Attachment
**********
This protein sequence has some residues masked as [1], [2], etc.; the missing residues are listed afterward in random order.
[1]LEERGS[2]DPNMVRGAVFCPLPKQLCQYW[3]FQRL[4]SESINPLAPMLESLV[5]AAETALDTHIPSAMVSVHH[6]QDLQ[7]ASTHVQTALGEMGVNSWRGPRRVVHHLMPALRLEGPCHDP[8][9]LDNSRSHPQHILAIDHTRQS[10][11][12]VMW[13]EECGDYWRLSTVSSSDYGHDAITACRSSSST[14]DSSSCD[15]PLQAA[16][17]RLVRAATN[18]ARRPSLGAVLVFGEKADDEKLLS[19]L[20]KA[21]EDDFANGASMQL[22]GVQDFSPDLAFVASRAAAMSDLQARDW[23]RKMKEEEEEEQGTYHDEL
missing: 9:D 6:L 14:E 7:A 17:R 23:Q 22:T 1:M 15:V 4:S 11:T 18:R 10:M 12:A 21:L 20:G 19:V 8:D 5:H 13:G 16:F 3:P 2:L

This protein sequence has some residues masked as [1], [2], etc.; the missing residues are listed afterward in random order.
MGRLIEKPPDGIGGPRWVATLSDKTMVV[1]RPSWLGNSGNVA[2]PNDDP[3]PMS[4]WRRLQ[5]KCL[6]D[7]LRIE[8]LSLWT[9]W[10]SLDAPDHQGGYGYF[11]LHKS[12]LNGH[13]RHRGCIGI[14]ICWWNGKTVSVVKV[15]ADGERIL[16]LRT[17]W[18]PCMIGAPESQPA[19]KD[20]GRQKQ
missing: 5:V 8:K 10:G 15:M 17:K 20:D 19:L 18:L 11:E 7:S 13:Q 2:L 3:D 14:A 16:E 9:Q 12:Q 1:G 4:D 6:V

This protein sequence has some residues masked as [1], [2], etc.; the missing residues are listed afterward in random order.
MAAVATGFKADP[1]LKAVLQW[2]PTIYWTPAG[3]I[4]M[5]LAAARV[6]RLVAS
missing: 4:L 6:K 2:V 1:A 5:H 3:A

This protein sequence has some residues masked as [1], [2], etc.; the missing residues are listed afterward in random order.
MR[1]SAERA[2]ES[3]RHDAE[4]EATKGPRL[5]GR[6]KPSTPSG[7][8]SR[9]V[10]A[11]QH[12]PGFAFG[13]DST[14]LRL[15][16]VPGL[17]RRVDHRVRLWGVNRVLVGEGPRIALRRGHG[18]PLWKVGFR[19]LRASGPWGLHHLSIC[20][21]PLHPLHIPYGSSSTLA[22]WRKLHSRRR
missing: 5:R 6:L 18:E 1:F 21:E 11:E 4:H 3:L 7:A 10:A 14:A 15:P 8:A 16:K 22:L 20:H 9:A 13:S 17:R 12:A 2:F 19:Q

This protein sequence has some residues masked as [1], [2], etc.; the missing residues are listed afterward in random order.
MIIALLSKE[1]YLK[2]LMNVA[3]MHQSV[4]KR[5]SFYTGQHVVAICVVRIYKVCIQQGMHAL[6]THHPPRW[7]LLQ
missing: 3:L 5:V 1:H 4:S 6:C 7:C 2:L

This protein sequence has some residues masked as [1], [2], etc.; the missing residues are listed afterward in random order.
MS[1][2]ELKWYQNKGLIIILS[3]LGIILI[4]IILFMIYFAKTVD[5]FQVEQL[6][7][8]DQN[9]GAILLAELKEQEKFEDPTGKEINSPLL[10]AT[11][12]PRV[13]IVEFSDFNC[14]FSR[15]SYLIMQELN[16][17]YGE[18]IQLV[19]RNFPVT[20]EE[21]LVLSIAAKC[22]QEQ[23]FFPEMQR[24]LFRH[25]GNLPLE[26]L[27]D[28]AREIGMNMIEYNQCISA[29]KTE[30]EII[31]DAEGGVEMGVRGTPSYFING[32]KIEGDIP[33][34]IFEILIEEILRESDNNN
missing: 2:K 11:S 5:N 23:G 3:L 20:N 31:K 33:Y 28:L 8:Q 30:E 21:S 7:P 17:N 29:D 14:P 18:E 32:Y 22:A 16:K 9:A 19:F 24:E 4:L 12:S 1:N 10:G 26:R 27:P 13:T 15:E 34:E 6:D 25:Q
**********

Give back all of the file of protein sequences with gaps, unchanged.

This protein sequence has some residues masked as [1], [2], etc.; the missing residues are listed afterward in random order.
[1]LEERGS[2]DPNMVRGAVFCPLPKQLCQYW[3]FQRL[4]SESINPLAPMLESLV[5]AAETALDTHIPSAMVSVHH[6]QDLQ[7]ASTHVQTALGEMGVNSWRGPRRVVHHLMPALRLEGPCHDP[8][9]LDNSRSHPQHILAIDHTRQS[10][11][12]VMW[13]EECGDYWRLSTVSSSDYGHDAITACRSSSST[14]DSSSCD[15]PLQAA[16][17]RLVRAATN[18]ARRPSLGAVLVFGEKADDEKLLS[19]L[20]KA[21]EDDFANGASMQL[22]GVQDFSPDLAFVASRAAAMSDLQARDW[23]RKMKEEEEEEQGTYHDEL
missing: 9:D 6:L 14:E 7:A 17:R 23:Q 22:T 1:M 15:V 4:S 11:T 18:R 10:M 12:A 21:L 20:G 19:V 8:D 5:H 13:G 16:F 3:P 2:L

This protein sequence has some residues masked as [1], [2], etc.; the missing residues are listed afterward in random order.
MGRLIEKPPDGIGGPRWVATLSDKTMVV[1]RPSWLGNSGNVA[2]PNDDP[3]PMS[4]WRRLQ[5]KCL[6]D[7]LRIE[8]LSLWT[9]W[10]SLDAPDHQGGYGYF[11]LHKS[12]LNGH[13]RHRGCIGI[14]ICWWNGKTVSVVKV[15]ADGERIL[16]LRT[17]W[18]PCMIGAPESQPA[19]KD[20]GRQKQ
missing: 5:V 8:K 10:G 15:M 17:K 20:D 19:L 18:L 11:E 7:S 13:Q 2:L 3:D 14:A 16:E 9:Q 12:Q 1:G 4:D 6:V

This protein sequence has some residues masked as [1], [2], etc.; the missing residues are listed afterward in random order.
MAAVATGFKADP[1]LKAVLQW[2]PTIYWTPAG[3]I[4]M[5]LAAARV[6]RLVAS
missing: 4:L 6:K 2:V 1:A 5:H 3:A

This protein sequence has some residues masked as [1], [2], etc.; the missing residues are listed afterward in random order.
MR[1]SAERA[2]ES[3]RHDAE[4]EATKGPRL[5]GR[6]KPSTPSG[7][8]SR[9]V[10]A[11]QH[12]PGFAFG[13]DST[14]LRL[15][16]VPGL[17]RRVDHRVRLWGVNRVLVGEGPRIALRRGHG[18]PLWKVGFR[19]LRASGPWGLHHLSIC[20][21]PLHPLHIPYGSSSTLA[22]WRKLHSRRR
missing: 5:R 6:L 18:E 1:F 21:E 11:E 4:H 3:L 7:A 10:A 14:A 15:P 8:A 16:K 22:L 20:H 9:A 13:S 17:R 12:A 2:F 19:Q

This protein sequence has some residues masked as [1], [2], etc.; the missing residues are listed afterward in random order.
MIIALLSKE[1]YLK[2]LMNVA[3]MHQSV[4]KR[5]SFYTGQHVVAICVVRIYKVCIQQGMHAL[6]THHPPRW[7]LLQ
missing: 3:L 5:V 1:H 4:S 6:C 7:C 2:L

This protein sequence has some residues masked as [1], [2], etc.; the missing residues are listed afterward in random order.
MS[1][2]ELKWYQNKGLIIILS[3]LGIILI[4]IILFMIYFAKTVD[5]FQVEQL[6][7][8]DQN[9]GAILLAELKEQEKFEDPTGKEINSPLL[10]AT[11][12]PRV[13]IVEFSDFNC[14]FSR[15]SYLIMQELN[16][17]YGE[18]IQLV[19]RNFPVT[20]EE[21]LVLSIAAKC[22]QEQ[23]FFPEMQR[24]LFRH[25]GNLPLE[26]L[27]D[28]AREIGMNMIEYNQCISA[29]KTE[30]EII[31]DAEGGVEMGVRGTPSYFING[32]KIEGDIP[33][34]IFEILIEEILRESDNNN
missing: 2:K 11:S 5:N 23:G 3:L 20:N 31:K 33:Y 28:L 8:Q 30:E 21:S 7:P 17:N 29:D 14:P 18:E 32:Y 22:A 16:K 9:A 19:F 24:E 4:L 12:S 1:N 10:G 26:R 27:P 13:T 15:E 34:E 6:D 25:Q